There are many conjectures about who Jesus was and is; sad to say, most views presented inadequately reveal who the real Jesus is as portrayed in the Scriptures. Almost every prevailing doctrinal opinion attaches philosophies on the revealed Word in order to make Jesus appear to be some one he never claimed to be. The apostle Paul reported of some in his day who were, in effect, preaching another Jesus (2 Corinthians 11:14), that is, they were preaching Jesus, but not the truth about Jesus. Nor can we in this day – when Satan and his demons are working miracles so as to deceive, if possible, the elect (Matthew 24:24; Revelation 13:14; 16:14; 19:20) – expect that, simply because we have found someone who can perform miraculous or wonderful works, that we have found the true Jesus in the message of the worker of miracles who might be doing miracles in Jesus’ name. (Matthew 7:22) Indeed, many heathen who do not believe in Jesus at all claim miracles performed in the name(s) of their gods or idols.

It is recorded that Jesus once asked his disciples: “Who do men say that I am?” He got a reply, that some reasoned him to be John the baptist risen from the dead; that others thought him to be Elijah risen from the dead, and others considered him as being perhaps one of the other prophets. Then came the point of the question: “But who do you that I am?” Peter responded and said, “You are the Christ, the Son of the Living God.” Jesus admitted the correctness of this, saying, “You are blessed, Simon, son of Jonah, for flesh and blood has not revealed this to you, but My Father who is in Heaven.” — Matthew 16:13-17; Mark 8:27-30.

Afterwards, Jesus proceeded to explain to the beloved Twelve the experiences that lay before him — how the Kingdom would be formally proffered to the people of Israel, and how through their representatives, the elders, the chief priests, they would reject Him; how he would be killed, and after three days rise again. This, of course, is not what the Jewish populace in general had expected of Messiah. So what would be the reactions of the disciples concerning this description of Jesus’ own expectations concerning himself? — Mark 8:31; Matthew 16:21.

He made the statement about his death very emphatic, and the disciples clearly understood it. Perhaps they were disappointed, considered it a disgrace upon the Messiah to take such a view of the future, and a disgrace also upon the apostles, because if Jesus had such expectations it would modify and regulate his course, and soon disaster would come to him, and the dashing of all their hopes which he had inculcated — hopes of sitting with him in his throne, etc.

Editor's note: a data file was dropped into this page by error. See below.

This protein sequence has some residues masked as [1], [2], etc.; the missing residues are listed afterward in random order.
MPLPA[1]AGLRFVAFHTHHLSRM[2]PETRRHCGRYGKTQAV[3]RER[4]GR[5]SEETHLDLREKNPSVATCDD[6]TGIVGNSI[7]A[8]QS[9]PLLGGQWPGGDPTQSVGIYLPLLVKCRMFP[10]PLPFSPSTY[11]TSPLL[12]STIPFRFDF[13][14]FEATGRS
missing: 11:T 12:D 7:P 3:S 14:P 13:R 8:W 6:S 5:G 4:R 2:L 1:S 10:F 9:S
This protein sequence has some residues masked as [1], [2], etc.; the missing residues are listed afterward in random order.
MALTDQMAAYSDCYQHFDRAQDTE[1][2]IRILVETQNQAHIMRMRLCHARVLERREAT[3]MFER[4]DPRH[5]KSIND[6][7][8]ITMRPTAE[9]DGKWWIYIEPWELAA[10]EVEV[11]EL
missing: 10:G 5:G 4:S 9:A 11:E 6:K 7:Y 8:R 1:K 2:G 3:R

Doubtless all of the apostles were disappointed, but only Peter had the courage to express himself, saying, “Far be it from you, Lord! This will never be done to you.” In effect, Peter was saying: You will, we all know, as the Messiah, attain the throne of Israel and thus eventually the throne of the world, and bring blessing to the whole human race; and as you have promised, we will be with you in your throne. — Matthew 16:22; Mark 8:32.

In this course Peter was opposing the Yahweh’s will and plan, of which the death of Jesus was the very center or hub, from which would radiate all the fulfillments of all the various promises — to his church first, to Israel next, and finally to all nations, peoples, kindreds and tongues. Jesus perceived that these influences were striving to hinder his consummation of his sacrifice, even as Satan tried to do in the beginning of his consecration. To make the matter very emphatic he said to Peter, “Get behind me, Satan! For you have in mind not the things of God, but the things of men.” Then he began to make clear to his followers what had not been “food in due season” to give them before, in such plain terms, namely, that whoever desired to be counted in with him in any part of his work must realize that it would cost him all that he possessed of an this world’s affections; he must deny himself, take up his stauros and follow him.

The great question of eighteen centuries ago is the great question of today! Who is Jesus? If, as some claim, he was merely a good man, a most able teacher, then he was not the promised Messiah, for the promises concerning the Messiah showed that, although he was the embodiment of all the qualities of what man would consider to be “good man”, he was more, much more. To be the Christ, he must have been “the man Christ Jesus,” who gave Himself a ransom price for all, to be testified in due time. (1 Timothy 2:5,6.) And this signifies that he must have been, not of ordinary birth, but extraordinary, born from above, because if born in the ordinary course of nature he would be like others of Adam’s sons, subject to the sentence of death, and hence unable to save either himself or others. But if he was the Christ (which means Anointed One), the Sent of God, who left the glory he had with his God, the only true God (John 17:1,3,5), and was made flesh, having a body prepared by God himself (Hebrews 10:5), with the glory of a sinless man, that he might “taste death for every man.” (Hebrews 2:9; 10:10) Thus, we see him as the great redeemer (deliverer, repurchase) of the world, whose death was necessary as a ransom, or corresponding price, to secure the release of mankind from the death sentence and to make possible the resurrection of Adam and his race. — Romans 5:12-19; 1 Corinthians 15:21,22.

If you have not already done so, we recommend a thorough study of the scriptures presented in the “What We Believe” article.


Oneness vs Trinity vs the Bible